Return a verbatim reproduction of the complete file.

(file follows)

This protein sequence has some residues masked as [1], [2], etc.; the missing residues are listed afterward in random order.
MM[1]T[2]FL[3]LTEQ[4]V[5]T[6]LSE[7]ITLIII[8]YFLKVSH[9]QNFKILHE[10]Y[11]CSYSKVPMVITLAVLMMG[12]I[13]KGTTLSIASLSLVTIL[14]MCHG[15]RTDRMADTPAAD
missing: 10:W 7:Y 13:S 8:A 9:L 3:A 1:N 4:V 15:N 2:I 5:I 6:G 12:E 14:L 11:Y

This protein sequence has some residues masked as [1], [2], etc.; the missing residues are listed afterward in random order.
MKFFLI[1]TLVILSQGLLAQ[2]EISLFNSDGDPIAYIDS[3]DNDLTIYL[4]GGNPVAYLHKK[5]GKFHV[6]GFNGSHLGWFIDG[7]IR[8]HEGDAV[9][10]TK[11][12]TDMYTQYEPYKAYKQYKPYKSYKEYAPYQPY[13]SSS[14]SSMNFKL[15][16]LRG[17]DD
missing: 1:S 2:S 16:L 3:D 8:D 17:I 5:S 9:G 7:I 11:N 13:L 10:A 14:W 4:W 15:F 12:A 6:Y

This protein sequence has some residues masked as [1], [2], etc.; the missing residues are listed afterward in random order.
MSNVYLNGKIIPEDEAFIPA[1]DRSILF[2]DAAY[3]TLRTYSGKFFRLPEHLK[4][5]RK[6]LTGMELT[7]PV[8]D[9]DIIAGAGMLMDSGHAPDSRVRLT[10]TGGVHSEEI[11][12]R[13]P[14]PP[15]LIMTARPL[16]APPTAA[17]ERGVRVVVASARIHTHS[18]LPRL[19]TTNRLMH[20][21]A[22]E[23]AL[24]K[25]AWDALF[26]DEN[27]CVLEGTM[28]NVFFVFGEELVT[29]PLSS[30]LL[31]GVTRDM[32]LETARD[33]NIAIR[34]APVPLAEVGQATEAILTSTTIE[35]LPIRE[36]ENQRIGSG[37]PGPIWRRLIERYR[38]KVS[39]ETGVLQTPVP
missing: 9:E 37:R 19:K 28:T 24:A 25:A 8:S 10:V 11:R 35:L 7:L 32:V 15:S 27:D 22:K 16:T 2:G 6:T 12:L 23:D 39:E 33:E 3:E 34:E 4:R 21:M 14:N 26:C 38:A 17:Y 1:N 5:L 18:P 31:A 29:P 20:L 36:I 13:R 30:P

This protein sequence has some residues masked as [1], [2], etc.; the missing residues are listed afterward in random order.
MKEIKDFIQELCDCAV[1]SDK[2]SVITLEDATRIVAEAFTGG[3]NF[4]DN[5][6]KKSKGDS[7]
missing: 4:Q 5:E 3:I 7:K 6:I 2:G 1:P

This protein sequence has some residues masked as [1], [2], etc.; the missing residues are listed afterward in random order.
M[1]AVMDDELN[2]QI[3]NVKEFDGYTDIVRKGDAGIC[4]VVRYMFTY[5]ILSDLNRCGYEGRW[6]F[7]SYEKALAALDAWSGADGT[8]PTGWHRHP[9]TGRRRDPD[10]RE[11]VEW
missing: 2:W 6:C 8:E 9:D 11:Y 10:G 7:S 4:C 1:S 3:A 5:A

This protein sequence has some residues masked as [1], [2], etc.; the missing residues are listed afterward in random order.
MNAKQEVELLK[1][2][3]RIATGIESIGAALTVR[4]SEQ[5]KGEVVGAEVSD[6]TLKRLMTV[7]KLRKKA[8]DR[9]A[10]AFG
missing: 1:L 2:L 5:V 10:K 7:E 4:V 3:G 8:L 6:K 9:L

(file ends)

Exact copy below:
This protein sequence has some residues masked as [1], [2], etc.; the missing residues are listed afterward in random order.
MM[1]T[2]FL[3]LTEQ[4]V[5]T[6]LSE[7]ITLIII[8]YFLKVSH[9]QNFKILHE[10]Y[11]CSYSKVPMVITLAVLMMG[12]I[13]KGTTLSIASLSLVTIL[14]MCHG[15]RTDRMADTPAAD
missing: 10:W 7:Y 13:S 8:A 9:L 3:A 1:N 4:V 15:N 2:I 5:I 6:G 12:E 14:L 11:Y

This protein sequence has some residues masked as [1], [2], etc.; the missing residues are listed afterward in random order.
MKFFLI[1]TLVILSQGLLAQ[2]EISLFNSDGDPIAYIDS[3]DNDLTIYL[4]GGNPVAYLHKK[5]GKFHV[6]GFNGSHLGWFIDG[7]IR[8]HEGDAV[9][10]TK[11][12]TDMYTQYEPYKAYKQYKPYKSYKEYAPYQPY[13]SSS[14]SSMNFKL[15][16]LRG[17]DD
missing: 1:S 2:S 16:L 3:D 8:D 17:I 5:S 9:G 7:I 11:N 13:L 10:A 14:W 4:W 15:F 12:A 6:Y

This protein sequence has some residues masked as [1], [2], etc.; the missing residues are listed afterward in random order.
MSNVYLNGKIIPEDEAFIPA[1]DRSILF[2]DAAY[3]TLRTYSGKFFRLPEHLK[4][5]RK[6]LTGMELT[7]PV[8]D[9]DIIAGAGMLMDSGHAPDSRVRLT[10]TGGVHSEEI[11][12]R[13]P[14]PP[15]LIMTARPL[16]APPTAA[17]ERGVRVVVASARIHTHS[18]LPRL[19]TTNRLMH[20][21]A[22]E[23]AL[24]K[25]AWDALF[26]DEN[27]CVLEGTM[28]NVFFVFGEELVT[29]PLSS[30]LL[31]GVTRDM[32]LETARD[33]NIAIR[34]APVPLAEVGQATEAILTSTTIE[35]LPIRE[36]ENQRIGSG[37]PGPIWRRLIERYR[38]KVS[39]ETGVLQTPVP
missing: 9:E 37:R 19:K 28:T 24:A 25:A 8:S 10:V 11:R 35:L 7:L 32:V 15:S 27:D 22:K 16:T 2:G 6:T 12:L 23:D 39:E 33:E 3:E 34:E 4:R 21:M 14:N 26:C 38:A 17:Y 1:N 5:L 18:P 31:A 29:P 20:L 36:I 13:R 30:P

This protein sequence has some residues masked as [1], [2], etc.; the missing residues are listed afterward in random order.
MKEIKDFIQELCDCAV[1]SDK[2]SVITLEDATRIVAEAFTGG[3]NF[4]DN[5][6]KKSKGDS[7]
missing: 4:Q 5:E 3:I 7:K 6:I 2:G 1:P

This protein sequence has some residues masked as [1], [2], etc.; the missing residues are listed afterward in random order.
M[1]AVMDDELN[2]QI[3]NVKEFDGYTDIVRKGDAGIC[4]VVRYMFTY[5]ILSDLNRCGYEGRW[6]F[7]SYEKALAALDAWSGADGT[8]PTGWHRHP[9]TGRRRDPD[10]RE[11]VEW
missing: 2:W 6:C 8:E 9:D 11:Y 10:G 7:S 4:C 1:S 3:A 5:A

This protein sequence has some residues masked as [1], [2], etc.; the missing residues are listed afterward in random order.
MNAKQEVELLK[1][2][3]RIATGIESIGAALTVR[4]SEQ[5]KGEVVGAEVSD[6]TLKRLMTV[7]KLRKKA[8]DR[9]A[10]AFG
missing: 1:L 2:L 5:V 10:K 7:E 4:V 3:G 8:L 6:K 9:L